Triathlon training: my pedalling is better than my paddling, but I’ll get there

Breathing woes, floating and gulping water may all prove to be a stroke too far

Paul Cullen goes uphill in the alps. Photograph: Paul Synnott

Paul Cullen goes uphill in the alps. Photograph: Paul Synnott

 

Completing a triathlon has been on my bucket list for some years. Having ticked the boxes marked “marathon” and “long-distance cycling event”, it seemed like the logical next challenge to undertake.

There was – is – only one problem: I can’t swim. Or, more precisely, I can’t move forward in water at any speed. Yes, I can do the breast stroke, ploddingly, but the front crawl, which involves putting your head in the water for much of the time, was always a stroke too far. One length of a pool and I was wrecked. Worse, I’d drunk the equivalent of a year’s allowance for the water charge and spent most of the time feeling as if I was going to drown.

You see people like me in swimming pools all the time, men and women whirling their arms and legs and going nowhere. Some of us float on the surface, which helps with the breathing; others, like me, sink like a stone, so we’re constantly fighting for air. (Women float better than men: that’s unfair.)

We can speed up slightly by moving our limbs faster, but at a price: getting exhausted faster. If I had more sense, I’d leave the water to the fish. But I don’t, so here I am flailing about in the local swimming pool three times a week, hoping for a miracle. I’m making progress, but painfully slowly.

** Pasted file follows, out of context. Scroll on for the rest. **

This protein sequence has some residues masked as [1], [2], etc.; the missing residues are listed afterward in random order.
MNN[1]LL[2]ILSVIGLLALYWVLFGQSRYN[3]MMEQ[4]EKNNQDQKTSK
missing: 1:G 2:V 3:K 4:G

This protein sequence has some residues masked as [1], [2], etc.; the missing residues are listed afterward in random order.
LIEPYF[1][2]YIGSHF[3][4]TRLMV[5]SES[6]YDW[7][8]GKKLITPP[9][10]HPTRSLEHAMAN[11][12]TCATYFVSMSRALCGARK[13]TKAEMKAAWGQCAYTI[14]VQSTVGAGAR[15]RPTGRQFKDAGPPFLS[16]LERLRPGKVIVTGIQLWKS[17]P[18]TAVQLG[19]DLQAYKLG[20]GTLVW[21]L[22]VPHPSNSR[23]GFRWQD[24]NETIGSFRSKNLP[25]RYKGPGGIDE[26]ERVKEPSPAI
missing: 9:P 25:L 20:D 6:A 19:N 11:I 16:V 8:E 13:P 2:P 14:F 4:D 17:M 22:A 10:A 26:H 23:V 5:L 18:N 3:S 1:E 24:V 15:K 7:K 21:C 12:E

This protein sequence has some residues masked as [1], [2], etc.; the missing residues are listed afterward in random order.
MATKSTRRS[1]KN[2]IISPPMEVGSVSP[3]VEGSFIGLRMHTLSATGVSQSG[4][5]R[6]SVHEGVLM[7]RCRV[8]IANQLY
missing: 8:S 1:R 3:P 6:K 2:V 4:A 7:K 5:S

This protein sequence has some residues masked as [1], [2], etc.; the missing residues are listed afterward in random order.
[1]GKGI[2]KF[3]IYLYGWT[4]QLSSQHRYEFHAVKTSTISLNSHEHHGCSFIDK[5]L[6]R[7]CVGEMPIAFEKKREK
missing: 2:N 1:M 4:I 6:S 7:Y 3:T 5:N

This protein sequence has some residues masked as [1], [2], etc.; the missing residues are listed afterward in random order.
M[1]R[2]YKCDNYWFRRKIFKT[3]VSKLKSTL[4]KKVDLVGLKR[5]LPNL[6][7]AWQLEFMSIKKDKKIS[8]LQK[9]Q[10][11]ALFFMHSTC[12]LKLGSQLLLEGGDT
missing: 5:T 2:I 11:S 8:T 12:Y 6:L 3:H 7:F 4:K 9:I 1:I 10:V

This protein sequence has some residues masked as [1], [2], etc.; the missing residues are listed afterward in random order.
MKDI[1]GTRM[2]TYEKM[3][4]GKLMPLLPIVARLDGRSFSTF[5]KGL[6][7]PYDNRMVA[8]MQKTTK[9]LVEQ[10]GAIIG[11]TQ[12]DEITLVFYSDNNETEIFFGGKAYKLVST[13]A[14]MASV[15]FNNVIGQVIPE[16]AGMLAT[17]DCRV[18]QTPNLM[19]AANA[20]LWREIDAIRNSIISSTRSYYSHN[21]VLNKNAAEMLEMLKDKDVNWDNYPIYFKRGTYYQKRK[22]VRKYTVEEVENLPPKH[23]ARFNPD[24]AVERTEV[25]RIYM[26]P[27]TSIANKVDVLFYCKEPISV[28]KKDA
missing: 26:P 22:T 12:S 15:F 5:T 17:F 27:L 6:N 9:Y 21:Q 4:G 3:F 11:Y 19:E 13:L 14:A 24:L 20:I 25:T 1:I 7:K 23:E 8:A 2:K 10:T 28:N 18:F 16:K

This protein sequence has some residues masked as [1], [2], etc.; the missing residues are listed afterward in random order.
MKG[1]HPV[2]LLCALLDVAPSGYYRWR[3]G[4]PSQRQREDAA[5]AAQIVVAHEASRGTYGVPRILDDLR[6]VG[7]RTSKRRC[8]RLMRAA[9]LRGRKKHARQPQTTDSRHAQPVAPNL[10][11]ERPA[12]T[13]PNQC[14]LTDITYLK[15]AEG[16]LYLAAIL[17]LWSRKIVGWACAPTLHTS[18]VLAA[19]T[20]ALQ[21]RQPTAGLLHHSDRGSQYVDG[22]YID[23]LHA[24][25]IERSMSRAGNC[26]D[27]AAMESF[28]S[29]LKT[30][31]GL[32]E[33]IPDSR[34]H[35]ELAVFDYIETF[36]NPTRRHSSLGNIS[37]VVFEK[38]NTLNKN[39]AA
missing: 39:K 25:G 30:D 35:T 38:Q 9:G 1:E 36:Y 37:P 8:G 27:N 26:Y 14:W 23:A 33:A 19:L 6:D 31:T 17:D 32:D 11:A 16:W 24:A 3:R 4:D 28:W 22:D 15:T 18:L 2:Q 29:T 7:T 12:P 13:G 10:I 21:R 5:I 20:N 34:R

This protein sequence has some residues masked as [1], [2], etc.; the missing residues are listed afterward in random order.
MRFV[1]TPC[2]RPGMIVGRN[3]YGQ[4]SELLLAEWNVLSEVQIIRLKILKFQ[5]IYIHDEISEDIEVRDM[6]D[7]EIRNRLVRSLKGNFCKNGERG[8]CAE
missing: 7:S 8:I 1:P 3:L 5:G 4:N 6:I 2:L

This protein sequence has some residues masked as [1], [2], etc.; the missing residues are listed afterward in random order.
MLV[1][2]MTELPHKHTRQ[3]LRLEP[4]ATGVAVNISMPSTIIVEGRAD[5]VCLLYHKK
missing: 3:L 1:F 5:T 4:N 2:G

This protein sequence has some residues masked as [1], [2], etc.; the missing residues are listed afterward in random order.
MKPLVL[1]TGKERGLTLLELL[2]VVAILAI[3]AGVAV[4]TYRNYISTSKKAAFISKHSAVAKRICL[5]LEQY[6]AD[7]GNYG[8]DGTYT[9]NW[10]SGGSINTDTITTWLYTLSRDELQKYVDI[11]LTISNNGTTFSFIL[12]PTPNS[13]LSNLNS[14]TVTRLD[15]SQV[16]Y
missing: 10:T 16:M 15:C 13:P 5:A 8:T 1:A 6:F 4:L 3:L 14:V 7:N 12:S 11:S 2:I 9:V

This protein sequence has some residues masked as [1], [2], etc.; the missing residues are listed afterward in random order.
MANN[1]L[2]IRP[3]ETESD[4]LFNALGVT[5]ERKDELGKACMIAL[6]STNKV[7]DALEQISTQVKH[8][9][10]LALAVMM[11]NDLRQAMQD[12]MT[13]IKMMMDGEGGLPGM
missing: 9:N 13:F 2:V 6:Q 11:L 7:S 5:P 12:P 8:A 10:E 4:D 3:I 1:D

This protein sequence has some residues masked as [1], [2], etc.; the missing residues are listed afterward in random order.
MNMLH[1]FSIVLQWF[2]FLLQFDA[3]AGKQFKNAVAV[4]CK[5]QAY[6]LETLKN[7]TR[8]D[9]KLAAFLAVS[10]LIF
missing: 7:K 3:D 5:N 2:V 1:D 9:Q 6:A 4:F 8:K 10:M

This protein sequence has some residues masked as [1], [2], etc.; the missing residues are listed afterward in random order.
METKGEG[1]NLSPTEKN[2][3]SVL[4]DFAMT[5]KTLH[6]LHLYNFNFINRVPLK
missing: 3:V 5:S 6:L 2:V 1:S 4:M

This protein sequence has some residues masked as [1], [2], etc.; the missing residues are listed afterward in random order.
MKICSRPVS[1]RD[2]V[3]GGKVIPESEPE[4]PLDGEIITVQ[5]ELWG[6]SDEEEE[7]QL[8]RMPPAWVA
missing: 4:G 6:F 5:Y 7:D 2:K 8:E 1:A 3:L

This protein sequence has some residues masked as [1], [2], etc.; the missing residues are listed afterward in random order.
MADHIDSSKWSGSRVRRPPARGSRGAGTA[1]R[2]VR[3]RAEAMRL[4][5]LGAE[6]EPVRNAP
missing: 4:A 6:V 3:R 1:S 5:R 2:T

Since Christmas, I’ve gone from not being able to swim a single 25m length to being just about to complete four such lengths, as long as this is followed by a good rest. In deference to my enormous need for oxygen, I’ve given up on bilateral breathing for now, and take in air on every second stroke. That just about gets me by for 100m, but I’m still gulping water.

Triathlon club

By joining a triathlon club, I’ve forced myself to keep training long after I would have given up if I were swimming on my own. The embarrassment factor in leaving early is too great. Ours is a permissive group, and those of us in the slow lane make great use of various aids: floats, fins, hand paddles and snorkels.

For sinky old me, the float has been a godsend. A breakthrough moment came one midweek afternoon when I noticed, almost by accident, that I’d been swimming up and down the pool without becoming exhausted, thanks to the pull-buoy between my legs. Now that I was floating more evenly in the water, reducing my resistance, I could focus more on my stroke.

Some people advise slowing everything down, dissecting the stroke and reassembling it once all the various faults and bad habits have been ironed out.

A lot of fairly recent beginners who have made improvements recommend bashing your way up and down the pool to improve your swim conditioning. Probably, a mix of the two approaches is needed; testing your stamina with longer than usual training sessions but reserving one pool visit a week for experimentation and drills. (Have I mentioned how tedious drills are?)

Things went backwards when I removed the float, but for that one day at least there was an undeniable sense of progress. I’m told the wetsuit you wear during a triathlon acts like a float by making you more buoyant, but that seems like cheating.

Now the buds are on the trees, the birds are singing and the evenings are getting longer. Winter is over and I haven’t learned to swim, or not as much as I wanted to. A holiday and pressure of work have caused me to miss a number of pool sessions. A friend of a friend offered some one-on-one tuition but we haven’t managed to link up yet. Panic is setting in.

In any case, I am doubtful about my ability to make further progress. My kick is, in the argot, nonpropulsive, and my arms are unsure of their trajectory through the water. I don’t feel comfortable in the water and doubt I ever will. My other dream, of being able to swim comfortably in open seawater, seems a distant one.

But everyone I talk to tells me to persevere. One day, I’m told, I’ll make a real breakthrough and never look back. Here’s hoping it happens fairly soon.

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